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Boot Camps for Troubled Teens: A Failed Approach

the problem with boot camps

Ever since their implementation of boot camps for troubled teens back in the early 1980s, teen boot camps have become one of the major developments to occur in the troubled teen industry, providing a much needed solution to desperate parents who are looking for ways to manage their troubled, at risk and defiant teenage boys.

Recently however, a group of prominent researchers in the field reported that teen boot camps and similar style involuntary boot camps for teenage boys were not successful in their stated goals to provide intervention and treatment to its participants. According to what was learned from the 10-year study backed by the U.S. Department of Justice, these programs were never successful and should be abandoned in favor of better alternatives that have been proven effective in providing intervention and treatment for troubled teens.

What was learned from a decade of research about teen boot camps

In response to the rising rates of juvenile crimes, involuntary boot camps were established in the late 1970s as a means to provide hope and alternative to jail to incarcerated youths that were overcrowding the prison systems at the time. The goals of these boot camps were to reduce youth within the prison population, to give another chance at life by reducing recidivism of its juvenile participants (in psychiatry, recidivism is the chronic tendency toward repetition of negative behavior patterns of troubled teenagers), and to reduce jail operating costs.

Initially, involuntary boot camps were reported successful, with the participating youth finding success in these programs stating that the camp’s discipline and structure indeed taught them on how to manage themselves better. Similar to the military training camps of which they were modeled after, participants of teen boot camps are also required to get up, get dressed, work or play according to a programmed schedule. They are required to wear uniforms, and practice drill and ceremony, and superiors are addressed by rank and title. They are group into divisions or platoons and entered facilities, such as the mess hall, in groups and usually, marched themselves to activities. Research has noted that such a highly structured environment do have a positive effect on the teens participating in these programs. It was also noted that teens not only conform the rules and regulations, they also tend to commit themselves into the activities. Unfortunately these positive changes did not lead to reduced recidivism among its participants in the long run.

According to Doris MacKenzie, one of the leading boot camp researchers who started studying teen boot camps since 1997, the reason why these programs have failed in providing effective intervention treatment to troubled teens is that these programs lack the necessary constituent of an effective therapy that can elicit a lasting change. For an intervention to be successful, the immediate positive change must be carried into the future as well.

In her 2007, MacKenzie stated report that an effective programs focuses on individual level change. For example, cognitive skills programs that emphasizes on individual level changes in thinking, reasoning, empathy and problem solving are far more effective programs that can reduce recidivism rates.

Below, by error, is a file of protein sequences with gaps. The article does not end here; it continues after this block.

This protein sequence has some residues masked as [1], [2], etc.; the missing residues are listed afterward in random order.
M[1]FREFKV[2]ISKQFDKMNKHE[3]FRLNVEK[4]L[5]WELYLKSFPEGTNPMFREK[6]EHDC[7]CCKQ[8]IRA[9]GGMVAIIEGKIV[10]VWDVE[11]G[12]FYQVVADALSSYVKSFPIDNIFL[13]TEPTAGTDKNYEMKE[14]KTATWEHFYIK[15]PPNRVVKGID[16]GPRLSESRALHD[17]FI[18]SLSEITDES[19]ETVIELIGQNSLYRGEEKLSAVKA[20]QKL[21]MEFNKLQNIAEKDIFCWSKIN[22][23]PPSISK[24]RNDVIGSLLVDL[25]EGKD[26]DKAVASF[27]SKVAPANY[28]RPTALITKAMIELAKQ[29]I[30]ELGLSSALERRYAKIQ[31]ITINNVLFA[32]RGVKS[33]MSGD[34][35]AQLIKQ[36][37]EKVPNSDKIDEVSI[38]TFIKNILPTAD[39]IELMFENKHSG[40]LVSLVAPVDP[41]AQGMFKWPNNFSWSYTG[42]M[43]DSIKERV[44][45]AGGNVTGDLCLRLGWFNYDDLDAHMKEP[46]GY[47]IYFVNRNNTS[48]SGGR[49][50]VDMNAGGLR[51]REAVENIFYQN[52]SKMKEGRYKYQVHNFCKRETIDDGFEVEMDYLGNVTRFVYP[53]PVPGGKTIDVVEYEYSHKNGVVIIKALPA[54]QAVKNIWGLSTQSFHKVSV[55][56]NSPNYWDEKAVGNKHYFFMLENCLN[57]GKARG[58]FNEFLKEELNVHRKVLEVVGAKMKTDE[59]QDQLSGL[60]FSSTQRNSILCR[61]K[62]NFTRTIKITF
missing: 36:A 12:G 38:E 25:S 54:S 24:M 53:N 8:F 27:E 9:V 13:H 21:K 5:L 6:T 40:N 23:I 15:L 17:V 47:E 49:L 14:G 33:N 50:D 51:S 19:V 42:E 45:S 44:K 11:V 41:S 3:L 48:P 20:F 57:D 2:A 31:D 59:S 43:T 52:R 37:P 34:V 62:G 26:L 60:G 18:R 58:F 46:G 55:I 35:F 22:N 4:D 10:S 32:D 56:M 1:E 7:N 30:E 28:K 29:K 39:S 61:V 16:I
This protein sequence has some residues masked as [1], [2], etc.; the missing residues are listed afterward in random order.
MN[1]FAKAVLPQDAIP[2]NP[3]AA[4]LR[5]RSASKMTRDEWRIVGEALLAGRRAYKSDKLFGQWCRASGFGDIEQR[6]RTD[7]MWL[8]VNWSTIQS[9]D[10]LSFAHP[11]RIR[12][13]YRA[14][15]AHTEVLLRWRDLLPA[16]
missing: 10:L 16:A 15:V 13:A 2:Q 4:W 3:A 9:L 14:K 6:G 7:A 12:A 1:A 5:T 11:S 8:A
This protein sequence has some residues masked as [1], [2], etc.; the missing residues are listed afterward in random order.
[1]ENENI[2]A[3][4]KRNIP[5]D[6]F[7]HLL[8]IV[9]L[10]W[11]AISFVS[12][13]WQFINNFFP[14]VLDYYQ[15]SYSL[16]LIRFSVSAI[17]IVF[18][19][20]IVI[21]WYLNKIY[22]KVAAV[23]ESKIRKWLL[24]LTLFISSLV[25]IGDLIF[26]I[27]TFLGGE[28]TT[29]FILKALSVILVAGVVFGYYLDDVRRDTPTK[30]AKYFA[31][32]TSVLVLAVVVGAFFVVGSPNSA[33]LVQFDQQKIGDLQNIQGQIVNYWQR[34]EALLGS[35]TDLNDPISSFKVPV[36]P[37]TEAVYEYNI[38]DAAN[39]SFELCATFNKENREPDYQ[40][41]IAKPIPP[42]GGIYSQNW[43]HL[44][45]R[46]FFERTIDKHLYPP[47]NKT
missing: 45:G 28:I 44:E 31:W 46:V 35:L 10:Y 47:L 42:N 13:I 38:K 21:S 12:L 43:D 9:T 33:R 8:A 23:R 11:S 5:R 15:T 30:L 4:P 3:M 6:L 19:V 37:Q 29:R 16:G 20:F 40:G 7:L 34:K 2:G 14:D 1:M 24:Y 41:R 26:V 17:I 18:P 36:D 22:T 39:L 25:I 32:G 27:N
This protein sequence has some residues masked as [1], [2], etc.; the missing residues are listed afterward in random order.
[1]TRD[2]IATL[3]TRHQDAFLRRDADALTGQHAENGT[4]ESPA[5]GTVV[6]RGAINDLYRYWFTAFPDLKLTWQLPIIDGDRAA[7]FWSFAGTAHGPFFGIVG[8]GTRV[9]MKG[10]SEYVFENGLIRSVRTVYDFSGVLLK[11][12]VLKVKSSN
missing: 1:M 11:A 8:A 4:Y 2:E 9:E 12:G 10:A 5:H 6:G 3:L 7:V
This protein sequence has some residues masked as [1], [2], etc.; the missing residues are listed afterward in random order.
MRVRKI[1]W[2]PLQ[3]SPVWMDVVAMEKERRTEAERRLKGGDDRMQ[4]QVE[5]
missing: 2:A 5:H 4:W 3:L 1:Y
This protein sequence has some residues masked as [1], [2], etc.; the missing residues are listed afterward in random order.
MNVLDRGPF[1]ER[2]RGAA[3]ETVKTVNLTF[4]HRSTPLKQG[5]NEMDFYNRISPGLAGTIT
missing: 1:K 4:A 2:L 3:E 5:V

Cognitive Behavioral Therapy, Not Teen Boot Camp or Military-style Discipline

Cognitive behavioral therapy (CBT) is a psychotherapeutic treatment approach that was developed by a number of American psychiatrists, most notably by Aaron T. Beck, in the 1960s and during the 1980s and 1990s. It includes a variety of approaches which include cognitive therapy, rational emotive behavior therapy and multimodal therapy. It is a talking therapy, and solves emotional and behavioral problems by a goal oriented, systematic procedure in the present. According to a number of researchers, CBT is best suited as intervention for troubled teens, and it has empirical evidence showing that it is effective in treating a variety of problems, including anxiety, depression, insomnia, schizophrenia, substance abuse, psychotic disorders, and many more.

In 1998, Kaslow and Thompson published a study on evidence based psychosocial treatments for depression and proved that two forms of CBT: the self-control therapy for children and coping skills for teenagers are especially favorable treatment methods compared to other approaches. The medical report also proved how the therapy can have reduced relapse rates in teens with depression.

Therapeutic boarding schools are better alternatives to boot camps for troubled teens

In order to produce a lasting positive change on a troubled teen, they themselves must have a desire to change in the first place. That is why in a teen boot camp setting where troubled teens know they will be freed afterward, what ends up is that teens will try to “weather the next few weeks” by superficial compliance which is necessary to get through the course. These programs will fail because it fails to address the underlying, primary issues that produced a negative behavior in the first place.

Generally, therapeutic boarding schools employ methods such as cognitive behavior therapy in junction with known clinical treatment methods, and these programs have consistently produce good results. These schools and treatment centers vary greatly in style and execution but generally they share the common goal of fostering discipline and a sense of worth to the participating teens.

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Boot Camps for Troubled Teens Are Not the Answer.
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